Author Affiliations: Cleft & Facial Anomalies Program, Division of Pediatric Otolaryngology, Nemours Children’s Clinic, Jacksonville, Fla (Dr Roy); Divisions of Pediatric Plastic Surgery (Drs Roy and Patel) and Pediatric Otolaryngology (Dr Roy), Children’s Memorial Hospital, and Plastic, Reconstructive, and Maxillofacial Surgery, Shriners Hospital for Children (Drs Roy and Patel), Chicago, Ill.
Correspondence: Saswata Roy, MD, MS, Division of Pediatric Otolaryngology, Nemours Children’@s Clinic, 807 Children’s Way, Jacksonville, FL 32207 (firstname.lastname@example.org).
Mandibular distraction osteogenesis can play an important role in the management of upper airway obstruction in infants with Pierre Robin sequence. These infants are characterized by micrognathia, glossoptosis, and upper airway obstruction.1-3 A small jaw with a relatively large tongue results in retropositioning of the tongue base against the posterior pharyngeal wall.4 Mandibular lengthening through distraction osteogenesis relieves upper airway obstruction by moving the tongue base anteriorly with its muscular attachments to the mandible.4 Distraction osteogenesis provides an alternative to tracheotomy in managing upper airway obstruction and allows earlier decannulation in infants with Pierre Robin sequence who previously have undergone tracheotomy. Pierre Robin sequence is often associated with Stickler and velocardiofacial syndromes. Thus, pediatric ophthalmologic, pediatric cardiologic, and genetic evaluations are imperative in addition to cleft palate management.5 We use distraction osteogenesis techniques in the management of mandibular, maxillary, cranial vault, and cranioorbital bony deficiencies. We use internal microdistractors in the management of mandibular deficiencies in neonates and infants with nonsyndromic Pierre Robin sequence, as well as in syndromes with mandibulofacial dysostosis such as Nager, Treacher Collins, and Goldenhar syndromes.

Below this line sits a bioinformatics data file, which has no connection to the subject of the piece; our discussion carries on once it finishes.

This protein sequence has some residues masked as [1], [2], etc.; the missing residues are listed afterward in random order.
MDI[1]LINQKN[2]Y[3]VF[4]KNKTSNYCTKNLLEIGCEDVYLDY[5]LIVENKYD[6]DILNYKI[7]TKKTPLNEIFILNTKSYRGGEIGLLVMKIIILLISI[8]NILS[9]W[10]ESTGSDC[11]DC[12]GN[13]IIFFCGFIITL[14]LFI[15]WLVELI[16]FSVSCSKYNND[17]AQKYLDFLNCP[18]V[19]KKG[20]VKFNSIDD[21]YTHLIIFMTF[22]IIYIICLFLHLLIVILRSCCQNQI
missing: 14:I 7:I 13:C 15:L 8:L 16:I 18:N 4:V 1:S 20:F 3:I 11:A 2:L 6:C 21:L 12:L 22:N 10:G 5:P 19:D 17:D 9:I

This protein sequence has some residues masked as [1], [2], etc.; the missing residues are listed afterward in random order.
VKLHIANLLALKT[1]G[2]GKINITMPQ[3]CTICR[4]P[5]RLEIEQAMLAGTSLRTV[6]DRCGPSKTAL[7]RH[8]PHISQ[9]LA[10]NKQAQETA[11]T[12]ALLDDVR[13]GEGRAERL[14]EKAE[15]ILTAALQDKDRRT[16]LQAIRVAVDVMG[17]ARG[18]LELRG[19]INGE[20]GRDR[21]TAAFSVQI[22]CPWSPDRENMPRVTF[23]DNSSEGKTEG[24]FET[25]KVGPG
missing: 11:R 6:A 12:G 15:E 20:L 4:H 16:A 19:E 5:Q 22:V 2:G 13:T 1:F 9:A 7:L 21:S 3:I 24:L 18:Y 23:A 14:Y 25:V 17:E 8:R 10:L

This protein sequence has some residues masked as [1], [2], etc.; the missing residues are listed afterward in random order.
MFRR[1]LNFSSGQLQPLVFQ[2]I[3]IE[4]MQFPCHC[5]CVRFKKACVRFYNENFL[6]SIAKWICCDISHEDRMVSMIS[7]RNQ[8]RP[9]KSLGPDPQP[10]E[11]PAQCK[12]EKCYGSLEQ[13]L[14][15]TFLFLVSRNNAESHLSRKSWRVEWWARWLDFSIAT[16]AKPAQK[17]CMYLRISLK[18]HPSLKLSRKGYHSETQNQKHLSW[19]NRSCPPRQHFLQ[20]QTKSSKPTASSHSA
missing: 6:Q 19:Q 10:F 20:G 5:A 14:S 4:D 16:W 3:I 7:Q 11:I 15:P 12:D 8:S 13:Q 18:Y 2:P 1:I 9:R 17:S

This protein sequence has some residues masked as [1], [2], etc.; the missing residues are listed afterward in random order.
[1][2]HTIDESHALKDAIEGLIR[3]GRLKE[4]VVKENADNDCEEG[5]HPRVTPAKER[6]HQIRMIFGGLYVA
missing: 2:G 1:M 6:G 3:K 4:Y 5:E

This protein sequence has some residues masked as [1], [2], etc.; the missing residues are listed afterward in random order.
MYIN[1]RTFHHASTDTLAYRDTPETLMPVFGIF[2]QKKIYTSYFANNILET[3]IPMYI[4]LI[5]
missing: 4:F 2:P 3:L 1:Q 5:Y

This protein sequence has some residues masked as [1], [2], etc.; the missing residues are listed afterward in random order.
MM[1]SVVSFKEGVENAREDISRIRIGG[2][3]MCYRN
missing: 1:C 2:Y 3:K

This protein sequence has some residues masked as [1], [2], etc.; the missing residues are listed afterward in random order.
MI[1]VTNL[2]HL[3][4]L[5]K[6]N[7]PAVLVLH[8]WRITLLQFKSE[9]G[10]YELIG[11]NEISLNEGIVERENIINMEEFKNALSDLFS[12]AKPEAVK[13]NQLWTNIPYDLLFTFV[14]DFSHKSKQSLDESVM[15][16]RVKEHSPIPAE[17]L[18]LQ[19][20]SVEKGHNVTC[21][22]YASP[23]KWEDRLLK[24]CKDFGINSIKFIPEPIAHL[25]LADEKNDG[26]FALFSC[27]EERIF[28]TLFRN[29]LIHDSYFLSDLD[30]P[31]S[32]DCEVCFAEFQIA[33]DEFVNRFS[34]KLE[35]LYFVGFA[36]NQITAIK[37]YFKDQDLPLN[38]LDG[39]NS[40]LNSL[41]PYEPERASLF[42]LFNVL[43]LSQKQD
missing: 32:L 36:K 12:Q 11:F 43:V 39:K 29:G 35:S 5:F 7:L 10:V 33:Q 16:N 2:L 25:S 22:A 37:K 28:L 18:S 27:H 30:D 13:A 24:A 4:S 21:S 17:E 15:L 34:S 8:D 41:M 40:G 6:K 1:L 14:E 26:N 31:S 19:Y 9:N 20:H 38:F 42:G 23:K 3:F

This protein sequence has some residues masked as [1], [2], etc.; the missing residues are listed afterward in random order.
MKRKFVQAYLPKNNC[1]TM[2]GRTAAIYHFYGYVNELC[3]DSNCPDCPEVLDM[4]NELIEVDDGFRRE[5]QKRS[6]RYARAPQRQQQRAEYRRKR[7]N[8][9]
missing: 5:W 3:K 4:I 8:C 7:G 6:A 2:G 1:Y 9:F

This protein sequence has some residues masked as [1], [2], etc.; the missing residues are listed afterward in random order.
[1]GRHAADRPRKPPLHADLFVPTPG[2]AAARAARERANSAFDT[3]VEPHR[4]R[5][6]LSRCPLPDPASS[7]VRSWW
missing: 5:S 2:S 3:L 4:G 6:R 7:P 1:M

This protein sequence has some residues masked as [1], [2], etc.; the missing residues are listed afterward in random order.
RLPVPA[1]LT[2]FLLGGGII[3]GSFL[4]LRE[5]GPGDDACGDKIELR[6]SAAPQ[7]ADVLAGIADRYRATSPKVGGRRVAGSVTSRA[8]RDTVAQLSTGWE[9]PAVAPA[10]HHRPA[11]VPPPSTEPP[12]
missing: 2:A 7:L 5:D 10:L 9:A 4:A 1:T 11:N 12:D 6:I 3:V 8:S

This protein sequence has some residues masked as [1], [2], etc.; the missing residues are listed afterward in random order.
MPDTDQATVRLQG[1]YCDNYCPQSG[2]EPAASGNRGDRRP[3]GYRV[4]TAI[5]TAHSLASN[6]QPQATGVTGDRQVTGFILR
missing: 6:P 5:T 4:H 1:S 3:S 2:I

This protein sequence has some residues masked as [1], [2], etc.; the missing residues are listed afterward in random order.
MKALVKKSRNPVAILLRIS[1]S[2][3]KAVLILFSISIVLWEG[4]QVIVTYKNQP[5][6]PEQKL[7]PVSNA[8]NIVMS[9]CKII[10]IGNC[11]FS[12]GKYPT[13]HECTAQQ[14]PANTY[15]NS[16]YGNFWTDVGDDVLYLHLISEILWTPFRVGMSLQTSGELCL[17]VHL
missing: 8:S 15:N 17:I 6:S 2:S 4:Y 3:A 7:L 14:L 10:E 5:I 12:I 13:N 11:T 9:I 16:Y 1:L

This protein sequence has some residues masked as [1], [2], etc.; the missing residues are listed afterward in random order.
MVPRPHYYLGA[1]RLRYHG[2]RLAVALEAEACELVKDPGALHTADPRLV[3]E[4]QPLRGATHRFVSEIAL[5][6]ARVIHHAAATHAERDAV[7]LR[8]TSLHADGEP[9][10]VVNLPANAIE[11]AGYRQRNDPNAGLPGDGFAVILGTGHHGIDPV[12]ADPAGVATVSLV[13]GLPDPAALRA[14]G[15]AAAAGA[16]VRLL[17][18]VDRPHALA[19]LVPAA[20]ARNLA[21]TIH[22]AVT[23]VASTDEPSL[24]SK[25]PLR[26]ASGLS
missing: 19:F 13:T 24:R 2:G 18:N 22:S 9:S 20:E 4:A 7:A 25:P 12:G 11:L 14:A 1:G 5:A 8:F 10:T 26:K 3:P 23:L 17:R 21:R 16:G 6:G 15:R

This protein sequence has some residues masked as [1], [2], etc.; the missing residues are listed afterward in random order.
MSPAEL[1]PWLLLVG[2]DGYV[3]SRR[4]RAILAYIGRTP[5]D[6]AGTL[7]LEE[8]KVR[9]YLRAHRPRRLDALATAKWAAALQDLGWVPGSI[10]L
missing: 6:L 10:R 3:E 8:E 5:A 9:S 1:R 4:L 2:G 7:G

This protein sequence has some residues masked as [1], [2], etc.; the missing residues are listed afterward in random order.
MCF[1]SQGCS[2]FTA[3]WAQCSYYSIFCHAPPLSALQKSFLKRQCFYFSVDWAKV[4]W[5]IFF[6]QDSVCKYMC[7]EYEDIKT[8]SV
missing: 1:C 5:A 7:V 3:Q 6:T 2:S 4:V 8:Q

Roy S, Patel PK. Mandibular Lengthening in Micrognathic Infants With the Internal Distraction Device. Arch Facial Plast Surg. 2006;8(1):60-64. doi:10.1001/archfaci.8.1.60